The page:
Verizon Terremark Backs Cloudstack and Xen

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Here’s another big win for open standards: Verizon Terremark, the cloud computing arm of the huge telco, says it is investing in Xen project and CloudStack. These are the company’s first active investments in open cloud projects.  While Verizon Terremark says it has long been supportive of open standards, it believes now is the right time to get formally involved in the open-standard ecosystem.

It’s an interesting revelation, given the company’s very VMWare roots. VMware was an investor in Terremark, which was one of the first companies to roll out a vCloud-based public cloud offering. So why the open source love now?

Verizon Terremark believes supporting open source programs is important because they increase the overall market acceptance of these platforms, thus allowing the company to provide additional choice to its customers. The bottom line: the company believes open standards are driving innovation, and it needs to be able to provide choice as hybrid cloud becomes the major play going forward.

Participating in Cloudstack, Contributing to Xen

The company is endorsing the Cloudstack project and actively participating in the community. With Xen, It is making a monetary contribution to the development project and joining the Linux foundation as an advisory board member (the Linux Foundation is the new home of the Xen project).

The investment grew out of the existing close relationship with Citrix, the company said. Citrix currently supports the Verizon Terremark portfolio of enterprise-class IT services. As open cloud wars are heating up, Verizon Terremark is a nice notch in the belt of CloudStack. There’s room for more than one open cloud standard, but there’s definitely a race to win support from the enterprise heavyweights.

Verizon Terremark says it is investing in technologies that allow it to bring high quality products to market, while also helping participate in the long term development of key components of the cloud service delivery platform.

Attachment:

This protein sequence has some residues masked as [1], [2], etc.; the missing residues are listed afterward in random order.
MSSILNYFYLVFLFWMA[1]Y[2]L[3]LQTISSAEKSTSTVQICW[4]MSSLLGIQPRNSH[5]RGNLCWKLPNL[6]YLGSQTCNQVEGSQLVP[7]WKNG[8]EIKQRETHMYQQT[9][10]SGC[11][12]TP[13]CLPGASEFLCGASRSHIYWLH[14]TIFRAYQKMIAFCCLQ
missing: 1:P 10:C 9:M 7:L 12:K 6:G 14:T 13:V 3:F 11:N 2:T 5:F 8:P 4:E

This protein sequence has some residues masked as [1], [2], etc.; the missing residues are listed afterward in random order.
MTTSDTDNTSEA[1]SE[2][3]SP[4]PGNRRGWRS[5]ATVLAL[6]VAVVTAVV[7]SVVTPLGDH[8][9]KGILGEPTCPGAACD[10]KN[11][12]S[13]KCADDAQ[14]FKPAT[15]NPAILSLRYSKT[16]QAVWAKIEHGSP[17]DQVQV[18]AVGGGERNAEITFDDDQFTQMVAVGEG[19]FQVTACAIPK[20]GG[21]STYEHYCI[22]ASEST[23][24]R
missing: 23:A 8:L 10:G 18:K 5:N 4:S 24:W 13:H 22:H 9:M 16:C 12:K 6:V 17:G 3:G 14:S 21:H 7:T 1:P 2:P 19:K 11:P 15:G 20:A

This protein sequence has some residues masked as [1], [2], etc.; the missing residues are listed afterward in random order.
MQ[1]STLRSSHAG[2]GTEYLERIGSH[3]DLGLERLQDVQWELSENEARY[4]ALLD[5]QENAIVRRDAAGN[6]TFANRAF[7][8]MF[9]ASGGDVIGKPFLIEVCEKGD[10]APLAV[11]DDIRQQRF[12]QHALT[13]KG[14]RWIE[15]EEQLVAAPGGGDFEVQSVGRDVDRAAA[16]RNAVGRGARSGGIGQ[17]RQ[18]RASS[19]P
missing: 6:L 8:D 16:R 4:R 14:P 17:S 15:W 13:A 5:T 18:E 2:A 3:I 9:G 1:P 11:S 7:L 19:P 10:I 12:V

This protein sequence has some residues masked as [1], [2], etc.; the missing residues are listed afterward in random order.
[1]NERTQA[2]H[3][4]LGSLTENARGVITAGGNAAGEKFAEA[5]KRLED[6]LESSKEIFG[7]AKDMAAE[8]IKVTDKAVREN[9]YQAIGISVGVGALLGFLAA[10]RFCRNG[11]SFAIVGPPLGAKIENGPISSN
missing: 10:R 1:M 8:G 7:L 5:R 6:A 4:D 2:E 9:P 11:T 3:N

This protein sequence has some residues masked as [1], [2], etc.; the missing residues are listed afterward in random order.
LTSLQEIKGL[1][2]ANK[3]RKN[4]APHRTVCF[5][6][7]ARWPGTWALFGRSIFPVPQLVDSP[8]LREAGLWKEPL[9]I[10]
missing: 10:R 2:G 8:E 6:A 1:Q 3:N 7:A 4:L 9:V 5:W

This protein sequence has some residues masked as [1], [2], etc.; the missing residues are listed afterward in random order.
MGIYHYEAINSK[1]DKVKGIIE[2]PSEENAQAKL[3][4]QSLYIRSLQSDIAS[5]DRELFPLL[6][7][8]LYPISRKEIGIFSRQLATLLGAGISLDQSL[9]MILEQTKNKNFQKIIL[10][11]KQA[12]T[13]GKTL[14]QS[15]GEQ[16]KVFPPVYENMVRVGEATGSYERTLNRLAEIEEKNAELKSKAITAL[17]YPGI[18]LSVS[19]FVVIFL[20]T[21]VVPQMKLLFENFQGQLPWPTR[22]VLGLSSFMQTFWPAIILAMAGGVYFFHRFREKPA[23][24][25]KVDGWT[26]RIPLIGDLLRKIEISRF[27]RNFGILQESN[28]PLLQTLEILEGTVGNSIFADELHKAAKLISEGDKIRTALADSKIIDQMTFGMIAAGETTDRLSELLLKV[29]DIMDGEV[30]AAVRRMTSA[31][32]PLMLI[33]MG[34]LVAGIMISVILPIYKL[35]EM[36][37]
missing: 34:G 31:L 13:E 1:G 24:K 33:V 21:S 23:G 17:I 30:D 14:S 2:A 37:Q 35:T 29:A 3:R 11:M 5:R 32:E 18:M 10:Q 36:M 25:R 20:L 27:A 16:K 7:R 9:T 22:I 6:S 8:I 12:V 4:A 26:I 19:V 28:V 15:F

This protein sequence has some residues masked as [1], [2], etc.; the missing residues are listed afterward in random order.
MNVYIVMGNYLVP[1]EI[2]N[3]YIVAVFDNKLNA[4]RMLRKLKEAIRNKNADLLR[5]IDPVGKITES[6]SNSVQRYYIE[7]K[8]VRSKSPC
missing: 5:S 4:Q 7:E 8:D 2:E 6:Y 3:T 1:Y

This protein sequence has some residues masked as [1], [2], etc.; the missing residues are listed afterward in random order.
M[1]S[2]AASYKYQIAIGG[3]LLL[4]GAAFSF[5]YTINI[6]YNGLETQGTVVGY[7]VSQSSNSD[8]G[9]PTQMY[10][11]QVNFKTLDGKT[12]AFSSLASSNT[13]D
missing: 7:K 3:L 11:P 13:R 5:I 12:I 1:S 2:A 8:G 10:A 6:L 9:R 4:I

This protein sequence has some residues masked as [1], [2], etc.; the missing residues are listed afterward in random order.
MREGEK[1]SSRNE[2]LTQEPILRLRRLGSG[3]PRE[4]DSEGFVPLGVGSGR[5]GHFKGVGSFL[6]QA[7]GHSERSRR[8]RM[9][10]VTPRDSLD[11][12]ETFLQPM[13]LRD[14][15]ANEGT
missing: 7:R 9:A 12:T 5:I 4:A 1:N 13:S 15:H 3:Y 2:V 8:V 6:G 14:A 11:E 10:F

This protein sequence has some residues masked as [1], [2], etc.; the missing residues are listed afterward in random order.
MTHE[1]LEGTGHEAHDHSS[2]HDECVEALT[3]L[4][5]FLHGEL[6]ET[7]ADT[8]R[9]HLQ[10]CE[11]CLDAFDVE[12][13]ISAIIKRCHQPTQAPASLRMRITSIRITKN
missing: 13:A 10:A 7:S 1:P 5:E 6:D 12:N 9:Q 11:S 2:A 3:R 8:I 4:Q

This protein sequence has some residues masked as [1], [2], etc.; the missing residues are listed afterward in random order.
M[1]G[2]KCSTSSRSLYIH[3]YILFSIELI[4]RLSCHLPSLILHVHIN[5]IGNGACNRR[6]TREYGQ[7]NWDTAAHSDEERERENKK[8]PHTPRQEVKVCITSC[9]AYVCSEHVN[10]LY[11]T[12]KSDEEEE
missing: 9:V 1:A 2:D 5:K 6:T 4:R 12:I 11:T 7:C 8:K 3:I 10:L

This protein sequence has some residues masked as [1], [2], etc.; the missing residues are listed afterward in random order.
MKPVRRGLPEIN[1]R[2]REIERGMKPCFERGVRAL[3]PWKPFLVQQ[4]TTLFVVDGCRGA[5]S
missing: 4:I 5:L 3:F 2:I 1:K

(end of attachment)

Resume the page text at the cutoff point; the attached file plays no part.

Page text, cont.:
“From our perspective, investing in open source technologies at this stage of market development makes sense because it accelerates sharing, technology and ecosystem growth and reduces development and go-to-market costs,” writes Chris Drumgoole, SVP Global Operations, in a company blog.

Focus on Security

On one hand, it’s surprising given Verizon Terremark’s history with VMWare, but makes sense given its relationship with Citrix. In terms of cloud, the company is largely identified as a VMware shop, focusing on security-centric verticals such as its large federal business.
However, even the most enterprise-centric companies are embracing open standards. Strategies are shifting to supporting hybrid infrastructures, public and private cloud deployments, so companies can no longer solely focus on one type of cloud, but rather enabling cloud usage as a whole.

Verizon Terremark sees many benefits in supporting open standards, with Drumgoogle listing some in his blog post:

  • API, application and technology sharing – Open source virtualization platform capabilities and applications make it easier and faster to develop programs and reduce training and compliance costs for end users. Technology sharing leads to higher quality, more robust implementations.
  • Ecosystem and market growth – Open standards allows developers to build rich systems of cooperating solutions which foster a market and encourage a higher level of adoption by businesses of all sizes as well as developers and consumers.
  • Cost reductions – Standards lower the barrier to entry for new technology companies as well as service costs for established players. End users ultimately win with increased price competition and innovation.

The road forward is paved with Open Standards. All of the large OEMs hopping on OpenStack is one example of this mentality permeating throughout the industry. Verizon Terremark is spreading its chips, hedging its bets and committing to moving cloud forward in general, because of potential it has on its business. Although this is its first active investment in Open Cloud projects, it will definitely not be the last in terms of supporting the open source movement.

About the Author

Jason Verge is an Editor/Industry Analyst on the Data Center Knowledge team with a strong background in the data center and Web hosting industries. In the past he’s covered all things Internet Infrastructure, including cloud (IaaS, PaaS and SaaS), mass market hosting, managed hosting, enterprise IT spending trends and M&A. He writes about a range of topics at DCK, with an emphasis on cloud hosting.

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One Comment

  1. Randy Bias

    Talk about skating to where the puck was...